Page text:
The holidays are over and you are now faced with a couple of decisions. When do I get rid of the Christmas tree and what do I do with it? This of course is an easy decision if the tree is life-like, find the storage container and pack it away for another season. If it’s a fresh cut tree you need to take action soon. Good thing you resolved to be a better pro-active decision maker as a New Year’s resolution. Here are some things to ponder as you wander through your living space considering your next move.
1. I suggest the purchase of a nice foliage houseplant. A Schefflera or Ficus will motivate you to fill the space. It will also clean your indoor air in the next few months as we “plow” through the remaining winter season.
2. Many cities and municipalities offer a drop off site and in some cases pick up for your tree. This is a good choice because they have the equipment to recycle your tree into mulch and compost with heavy equipment. The mulch and compost will be used in parks as path material for hikers and other areas becoming once again one with the earth.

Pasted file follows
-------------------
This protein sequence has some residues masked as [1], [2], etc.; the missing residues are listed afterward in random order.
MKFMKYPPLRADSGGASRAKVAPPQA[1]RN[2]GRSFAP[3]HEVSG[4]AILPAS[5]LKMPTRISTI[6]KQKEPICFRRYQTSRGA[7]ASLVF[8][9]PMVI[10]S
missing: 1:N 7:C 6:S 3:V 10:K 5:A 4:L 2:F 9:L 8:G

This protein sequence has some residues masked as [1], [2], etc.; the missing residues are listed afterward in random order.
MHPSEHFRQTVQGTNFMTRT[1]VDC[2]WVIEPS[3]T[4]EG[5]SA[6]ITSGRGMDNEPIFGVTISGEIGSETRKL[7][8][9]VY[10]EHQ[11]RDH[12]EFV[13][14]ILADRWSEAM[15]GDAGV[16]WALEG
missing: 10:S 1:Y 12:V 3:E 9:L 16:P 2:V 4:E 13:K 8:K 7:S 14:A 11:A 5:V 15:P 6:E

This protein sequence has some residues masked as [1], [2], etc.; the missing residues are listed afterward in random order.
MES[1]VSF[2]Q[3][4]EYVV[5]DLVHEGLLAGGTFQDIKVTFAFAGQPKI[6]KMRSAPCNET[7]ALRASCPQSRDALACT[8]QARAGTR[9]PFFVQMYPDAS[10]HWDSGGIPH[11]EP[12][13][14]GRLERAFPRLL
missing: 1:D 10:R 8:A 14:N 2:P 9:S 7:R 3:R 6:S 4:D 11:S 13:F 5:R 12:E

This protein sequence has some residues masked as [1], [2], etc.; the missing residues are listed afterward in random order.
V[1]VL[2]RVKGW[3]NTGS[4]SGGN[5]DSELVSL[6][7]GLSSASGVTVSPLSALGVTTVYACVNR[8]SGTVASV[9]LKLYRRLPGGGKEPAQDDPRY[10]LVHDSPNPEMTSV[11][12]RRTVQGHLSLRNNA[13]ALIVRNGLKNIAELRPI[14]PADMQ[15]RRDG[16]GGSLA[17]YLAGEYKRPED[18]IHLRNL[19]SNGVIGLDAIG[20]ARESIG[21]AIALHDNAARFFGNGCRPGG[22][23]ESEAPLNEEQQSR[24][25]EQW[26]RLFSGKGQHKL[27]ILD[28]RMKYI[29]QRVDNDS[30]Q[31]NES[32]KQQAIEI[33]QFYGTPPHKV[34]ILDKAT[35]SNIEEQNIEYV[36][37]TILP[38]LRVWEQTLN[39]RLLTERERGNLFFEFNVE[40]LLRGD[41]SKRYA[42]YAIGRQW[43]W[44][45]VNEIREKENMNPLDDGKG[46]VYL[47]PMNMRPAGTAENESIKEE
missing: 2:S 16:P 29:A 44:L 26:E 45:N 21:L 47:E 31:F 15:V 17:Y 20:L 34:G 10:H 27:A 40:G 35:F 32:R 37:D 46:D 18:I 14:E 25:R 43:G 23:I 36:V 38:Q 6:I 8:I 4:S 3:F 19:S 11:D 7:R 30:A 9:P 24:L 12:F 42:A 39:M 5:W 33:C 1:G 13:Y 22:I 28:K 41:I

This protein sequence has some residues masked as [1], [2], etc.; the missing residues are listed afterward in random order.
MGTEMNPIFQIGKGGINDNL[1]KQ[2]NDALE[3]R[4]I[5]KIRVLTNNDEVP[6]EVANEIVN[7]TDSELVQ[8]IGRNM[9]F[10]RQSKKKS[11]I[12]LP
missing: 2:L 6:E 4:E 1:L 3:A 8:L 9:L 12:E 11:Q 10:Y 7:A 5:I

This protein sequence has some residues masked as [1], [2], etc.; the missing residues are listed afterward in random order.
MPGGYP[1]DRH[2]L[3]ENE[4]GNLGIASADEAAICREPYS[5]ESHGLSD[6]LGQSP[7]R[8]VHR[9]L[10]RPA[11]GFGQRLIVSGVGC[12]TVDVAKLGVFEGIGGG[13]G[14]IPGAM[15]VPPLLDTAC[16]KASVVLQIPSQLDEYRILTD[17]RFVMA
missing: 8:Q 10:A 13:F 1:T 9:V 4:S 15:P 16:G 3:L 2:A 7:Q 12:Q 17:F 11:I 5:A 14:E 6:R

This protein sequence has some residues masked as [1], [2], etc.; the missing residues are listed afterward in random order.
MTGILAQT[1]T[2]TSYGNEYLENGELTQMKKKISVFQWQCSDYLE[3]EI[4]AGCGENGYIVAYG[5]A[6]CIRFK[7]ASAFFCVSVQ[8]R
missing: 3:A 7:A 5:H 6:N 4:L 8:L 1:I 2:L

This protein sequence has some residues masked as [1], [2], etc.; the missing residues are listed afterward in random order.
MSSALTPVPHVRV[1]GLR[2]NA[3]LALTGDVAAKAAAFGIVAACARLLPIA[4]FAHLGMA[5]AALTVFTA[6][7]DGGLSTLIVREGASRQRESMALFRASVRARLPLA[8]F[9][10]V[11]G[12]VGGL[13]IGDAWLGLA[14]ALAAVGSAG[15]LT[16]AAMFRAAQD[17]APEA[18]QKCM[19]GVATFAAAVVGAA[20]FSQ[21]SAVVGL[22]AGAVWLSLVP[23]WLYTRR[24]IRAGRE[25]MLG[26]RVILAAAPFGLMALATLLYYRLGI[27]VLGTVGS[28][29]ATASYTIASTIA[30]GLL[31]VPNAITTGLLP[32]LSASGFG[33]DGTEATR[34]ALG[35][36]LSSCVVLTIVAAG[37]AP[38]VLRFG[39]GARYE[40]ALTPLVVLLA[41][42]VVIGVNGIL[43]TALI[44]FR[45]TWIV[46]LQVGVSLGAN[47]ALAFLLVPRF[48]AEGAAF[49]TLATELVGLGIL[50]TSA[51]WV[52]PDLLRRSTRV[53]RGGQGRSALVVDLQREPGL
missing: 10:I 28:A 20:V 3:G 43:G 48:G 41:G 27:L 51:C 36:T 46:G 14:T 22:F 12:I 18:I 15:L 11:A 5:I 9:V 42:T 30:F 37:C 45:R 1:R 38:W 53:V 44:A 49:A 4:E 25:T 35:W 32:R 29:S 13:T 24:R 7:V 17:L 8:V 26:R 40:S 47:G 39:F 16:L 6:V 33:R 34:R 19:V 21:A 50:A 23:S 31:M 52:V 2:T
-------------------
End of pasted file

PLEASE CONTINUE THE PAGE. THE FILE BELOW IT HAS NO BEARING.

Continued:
3. Here’s a thought for those of you with a crafty side. The trunk can be cut into discs and converted into coasters and trivets.
4. Branches can be snipped and stored to use for staking plants.
5. Branches can be snipped with foliage as boughs and used as mulch in perennial beds in the landscape.
6. I like to stand up the tree outside in the landscape for January-April. The birds love it as shelter. You can encourage them by adding some suet or a feeder hung somewhere near the tree. Orange slices or strung popcorn is another option in the tree. In spring cut up the tree and add it to the compost pile.
7. Branches can be cut up and used as kindling for your OUTDOOR firepit. Do NOT burn them in a fireplace or wood stove indoors.
8. With permission some people sink them in a pond or lake as a fish habitat. Check first if allowed and seek permission. Make sure the tree is free of any ornaments, hooks, lights or other non-natural decorations.
9. Needles off the tree make a great natural mulch for your landscape, especially for broadleaf evergreen plants like Rhododendron, Azaleas and Holly.
10. Some of the needles can be saved to be used in potpourri and sachets, evergreen scents have that clean purifying effect on our senses when cooped up with the window closed in winter.
Oh Tannen-gone Oh Tannen-gone how lovely are your branches
If Avant-garde is the act of new and unusual or experimental ideas, then the months of winter are “Avant-garden” or “Avant-yard” as we all anxiously dream and await the arrival of spring.
After the cold of winter we look forward to getting active outdoors again and getting our hands in the dirt. Home and Garden shows whet our appetite for what is new and interesting for our outdoor living space this year. A season of promise and renewal awaits our foray into the landscape of great potential.